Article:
Welcome to the committee, Mr. Wu. We are pleased to have you here.

I understand you attended schools in Shanghai and Hong Kong and Canton. I have been in Shanghai and Hong Kong.

Mr. WU SHU-JEN. Yes, sir.

Mr. ZION. I understand you are an engineering graduate from Tsinghua University in Peking.

Mr. WU SHU-JEN. Yes, sir.

Mr. Zion. You were a member of the communist Chinese water polo team, is that correct?

Mr. WU SHU-JEN. Yes, sir.
Mr. Zion. You were a Communist Party member for 10 years?
Mr. Wu SHU-JEN. Eleven years.

Mr. Zion. And during the Cultural Revolution in 1967, you joined the Red Guard faction in Canton?

Mr. Wu SHU-JEN. Not exactly Red Guard, because all the Red Guards were young students; but at that time, I was already a worker and engineer, so the faction I joined was called Rebels, which was similar in nature to Red Guards.

Mr. Zion. And in 1969, you swam for 8 hours to Hong Kong in order to gain your freedom, is that correct?

Mr. Wu SHU-JEN. Yes, sir; in July 1969.

Mr. Zion. You are certainly welcome here. We are anxious to hear your testimony.

Mr. Wu SHU-JEN. Thank you.

Mr. PREYER. Thank you, Mr. Zion.

Mr. Wu Shu-jen, however he wishes to present his testimony, we are ready to receive it.

Mr. WU SHU-JEN. Mr. Chairman, ladies and gentlemen, from 1954 to 1969, I lived in mainland China, for 15 years. I escaped on July 12, 1969, to Hong Kong, by swimming for 8 long hours.

During the first 6 years on the mainland, I was a student at Tsinghua University of Peking, both in the university and in the postgraduate studies.

After my graduation in 1961, I became an engineer, first in an arsenal, making tanks. There I stayed for 3 years, from 1961 to 1964. Then, upon the outbreak of the Vietnam war, I was transferred to a tractor factory in Canton.

Mr. PREYER. Let me ask counsel. Mr. Wu Shu-jen is giving us some general background. Would you prefer we would proceed by allowing him to talk freely?

Mr. Schultz. "Yes, he had planned to make a general opening statement, and then we will proceed with questions.

Mr. Wu SHU-JEN. From 1955 to 1960, I was a member of Red China's national water polo team. The team went to play in Czechoslovakia, Hungary, and the Soviet Union. Because I was a member of the water polo team and a good swimmer, when Chairman Mao Tse-tung made his first swim across the Yangtze River in 1956, I was chosen as one of his bodyguards.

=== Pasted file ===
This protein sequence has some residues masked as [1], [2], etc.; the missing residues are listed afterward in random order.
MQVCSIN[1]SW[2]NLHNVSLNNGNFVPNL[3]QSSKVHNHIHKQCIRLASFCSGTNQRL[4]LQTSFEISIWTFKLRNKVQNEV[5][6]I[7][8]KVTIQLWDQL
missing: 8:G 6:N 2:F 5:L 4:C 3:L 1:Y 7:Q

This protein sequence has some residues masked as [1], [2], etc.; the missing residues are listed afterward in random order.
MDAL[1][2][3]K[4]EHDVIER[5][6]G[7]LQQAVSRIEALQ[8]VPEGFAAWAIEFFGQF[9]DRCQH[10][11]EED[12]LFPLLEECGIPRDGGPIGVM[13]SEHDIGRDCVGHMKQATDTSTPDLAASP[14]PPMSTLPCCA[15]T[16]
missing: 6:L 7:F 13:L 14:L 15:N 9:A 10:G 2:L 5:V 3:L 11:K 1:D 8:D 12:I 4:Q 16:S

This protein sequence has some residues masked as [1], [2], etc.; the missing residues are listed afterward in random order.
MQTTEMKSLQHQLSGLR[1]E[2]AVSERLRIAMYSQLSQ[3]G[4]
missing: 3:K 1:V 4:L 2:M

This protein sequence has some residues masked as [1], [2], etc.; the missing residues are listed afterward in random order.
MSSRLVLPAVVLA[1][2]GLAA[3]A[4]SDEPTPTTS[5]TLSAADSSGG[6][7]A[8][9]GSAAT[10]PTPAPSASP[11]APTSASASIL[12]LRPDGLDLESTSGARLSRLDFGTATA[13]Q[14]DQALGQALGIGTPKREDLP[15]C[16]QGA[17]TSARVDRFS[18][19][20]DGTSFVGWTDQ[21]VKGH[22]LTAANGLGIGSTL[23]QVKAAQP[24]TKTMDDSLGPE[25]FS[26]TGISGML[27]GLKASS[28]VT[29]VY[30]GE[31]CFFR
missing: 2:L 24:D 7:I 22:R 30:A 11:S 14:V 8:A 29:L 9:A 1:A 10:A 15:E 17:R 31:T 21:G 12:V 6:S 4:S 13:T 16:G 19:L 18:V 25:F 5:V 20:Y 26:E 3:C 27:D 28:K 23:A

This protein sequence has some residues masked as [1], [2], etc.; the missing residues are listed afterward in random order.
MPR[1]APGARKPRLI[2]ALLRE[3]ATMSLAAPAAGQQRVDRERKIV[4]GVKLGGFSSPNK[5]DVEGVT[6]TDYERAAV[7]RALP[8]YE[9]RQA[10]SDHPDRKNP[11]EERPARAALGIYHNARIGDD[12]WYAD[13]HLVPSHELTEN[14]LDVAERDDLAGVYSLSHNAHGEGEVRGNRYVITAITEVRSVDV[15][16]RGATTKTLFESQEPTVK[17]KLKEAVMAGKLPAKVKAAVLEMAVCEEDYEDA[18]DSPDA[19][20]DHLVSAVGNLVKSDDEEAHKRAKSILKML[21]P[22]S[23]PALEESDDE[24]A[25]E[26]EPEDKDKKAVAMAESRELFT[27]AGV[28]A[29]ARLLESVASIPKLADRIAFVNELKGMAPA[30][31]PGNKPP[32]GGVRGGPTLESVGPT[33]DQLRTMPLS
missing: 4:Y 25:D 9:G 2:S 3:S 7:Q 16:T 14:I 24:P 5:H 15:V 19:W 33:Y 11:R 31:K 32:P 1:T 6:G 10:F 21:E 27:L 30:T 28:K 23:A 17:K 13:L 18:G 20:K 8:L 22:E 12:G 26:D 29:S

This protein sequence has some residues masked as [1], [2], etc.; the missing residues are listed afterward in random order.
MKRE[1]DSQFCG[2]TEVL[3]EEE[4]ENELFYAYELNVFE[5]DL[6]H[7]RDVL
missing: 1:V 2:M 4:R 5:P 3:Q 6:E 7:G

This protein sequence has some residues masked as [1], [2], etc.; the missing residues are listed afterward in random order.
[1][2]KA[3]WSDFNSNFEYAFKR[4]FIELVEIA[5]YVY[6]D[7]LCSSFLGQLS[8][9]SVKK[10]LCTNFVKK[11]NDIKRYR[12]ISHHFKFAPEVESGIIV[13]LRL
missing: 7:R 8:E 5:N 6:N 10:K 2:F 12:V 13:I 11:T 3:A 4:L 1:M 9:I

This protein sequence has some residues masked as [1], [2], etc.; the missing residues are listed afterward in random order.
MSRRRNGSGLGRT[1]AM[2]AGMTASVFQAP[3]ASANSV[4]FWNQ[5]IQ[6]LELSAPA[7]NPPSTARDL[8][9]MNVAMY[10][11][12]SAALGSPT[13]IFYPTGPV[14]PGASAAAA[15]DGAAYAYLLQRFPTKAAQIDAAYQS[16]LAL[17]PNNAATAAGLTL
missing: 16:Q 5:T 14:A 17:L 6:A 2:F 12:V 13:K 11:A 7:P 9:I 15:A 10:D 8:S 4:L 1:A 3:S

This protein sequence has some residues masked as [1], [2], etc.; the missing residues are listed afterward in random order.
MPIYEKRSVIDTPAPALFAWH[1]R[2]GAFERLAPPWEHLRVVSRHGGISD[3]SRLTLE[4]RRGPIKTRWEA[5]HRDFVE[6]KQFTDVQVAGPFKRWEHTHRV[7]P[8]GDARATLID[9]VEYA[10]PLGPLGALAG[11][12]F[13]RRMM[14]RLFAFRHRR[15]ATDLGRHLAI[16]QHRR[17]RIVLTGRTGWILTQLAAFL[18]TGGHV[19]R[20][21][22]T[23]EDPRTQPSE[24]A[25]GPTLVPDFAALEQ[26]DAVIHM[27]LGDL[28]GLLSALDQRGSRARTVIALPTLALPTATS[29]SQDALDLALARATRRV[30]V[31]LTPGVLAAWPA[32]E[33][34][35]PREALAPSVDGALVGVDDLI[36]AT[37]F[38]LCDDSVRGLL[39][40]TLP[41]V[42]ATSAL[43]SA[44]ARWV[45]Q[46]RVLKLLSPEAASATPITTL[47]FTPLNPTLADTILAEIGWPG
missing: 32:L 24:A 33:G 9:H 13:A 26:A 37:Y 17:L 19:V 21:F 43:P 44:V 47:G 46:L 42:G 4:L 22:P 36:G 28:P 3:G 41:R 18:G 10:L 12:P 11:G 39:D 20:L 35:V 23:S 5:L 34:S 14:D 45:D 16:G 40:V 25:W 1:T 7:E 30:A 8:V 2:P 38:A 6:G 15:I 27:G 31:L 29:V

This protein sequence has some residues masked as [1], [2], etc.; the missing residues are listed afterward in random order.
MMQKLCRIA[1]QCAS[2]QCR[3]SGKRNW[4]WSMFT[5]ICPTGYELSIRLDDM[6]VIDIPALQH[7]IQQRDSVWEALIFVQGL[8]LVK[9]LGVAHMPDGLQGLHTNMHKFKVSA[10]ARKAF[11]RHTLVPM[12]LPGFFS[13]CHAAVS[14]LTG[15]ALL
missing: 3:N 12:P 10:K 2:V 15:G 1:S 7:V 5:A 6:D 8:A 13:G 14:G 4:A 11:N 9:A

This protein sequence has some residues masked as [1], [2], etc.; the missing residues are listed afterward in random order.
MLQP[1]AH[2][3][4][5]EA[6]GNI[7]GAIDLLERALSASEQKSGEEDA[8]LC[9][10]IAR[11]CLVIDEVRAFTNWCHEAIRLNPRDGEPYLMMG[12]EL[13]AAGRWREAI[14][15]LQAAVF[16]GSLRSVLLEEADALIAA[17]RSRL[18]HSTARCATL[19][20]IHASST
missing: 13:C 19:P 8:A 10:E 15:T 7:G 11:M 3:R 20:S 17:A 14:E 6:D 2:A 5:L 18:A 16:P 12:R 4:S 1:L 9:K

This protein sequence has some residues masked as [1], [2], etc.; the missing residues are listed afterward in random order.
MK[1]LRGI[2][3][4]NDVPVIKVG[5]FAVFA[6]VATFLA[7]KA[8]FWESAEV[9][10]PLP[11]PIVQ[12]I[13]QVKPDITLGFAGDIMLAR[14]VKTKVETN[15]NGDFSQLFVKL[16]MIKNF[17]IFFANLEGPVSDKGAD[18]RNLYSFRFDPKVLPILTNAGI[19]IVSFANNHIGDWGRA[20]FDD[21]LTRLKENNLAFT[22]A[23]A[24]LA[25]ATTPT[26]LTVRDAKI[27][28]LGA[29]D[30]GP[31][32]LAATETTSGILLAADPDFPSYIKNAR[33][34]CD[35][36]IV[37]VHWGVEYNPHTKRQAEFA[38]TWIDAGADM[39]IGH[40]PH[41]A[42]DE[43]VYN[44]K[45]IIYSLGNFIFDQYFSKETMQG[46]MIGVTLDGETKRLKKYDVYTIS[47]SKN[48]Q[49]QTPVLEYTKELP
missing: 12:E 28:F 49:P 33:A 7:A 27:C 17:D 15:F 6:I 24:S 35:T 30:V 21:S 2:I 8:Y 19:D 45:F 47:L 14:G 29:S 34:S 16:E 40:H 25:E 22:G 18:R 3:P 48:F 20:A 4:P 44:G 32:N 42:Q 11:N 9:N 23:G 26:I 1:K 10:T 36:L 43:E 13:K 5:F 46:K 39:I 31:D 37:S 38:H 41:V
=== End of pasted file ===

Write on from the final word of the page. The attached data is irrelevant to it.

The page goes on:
I joined the Chinese Communist Party in 1958 when I was a student at Tsinghua. Just before my departure from the mainland in 1969, I was a member of the party committee in the Canton Tractor Factory.

There were several reasons why I chose to leave mainland China:

First, because the regime killed my father. My father was a graduate of Oxford University of Great Britain and served for more than 40 years under the National Government as a high official in the Chinese customs office. He retired in 1946, and the family moved to live in Hong Kong.

After the Chinese communists took over power in China in 1949, they needed all kinds of talents in their so-called reconstruction of the socialist motherland, so in 1954, they sent people six times to Hong Kong to persuade my father to go back and serve the new regime.

So my father took the whole family and moved back to Canton and became a consultant to the Trade Office of the Canton City.

Upon the outbreak of the so-called great Proletarian Cultural Revolution in 1966, the communists came up with the slogan, “We must smash the 'four olds.?” That means the old culture, old thinking, old customs and old habits.

They also said, “We must overthrow all bourgeois academic authorities;" and I suppose my father fell into that category. So the party authority in Canton accused my father of being a member of the Kuomintang, although they knew fairly well that my father was never a member of the KMT nor a member of any other political party. They knew that when they invited my father back to serve, but now they charged my father with being a member of the KMT and also one of the “bourgeois academic authorities."

Then some Red Guards incited by the party committee of Canton, broke into my house one night and subjected my father to three types of physical torture.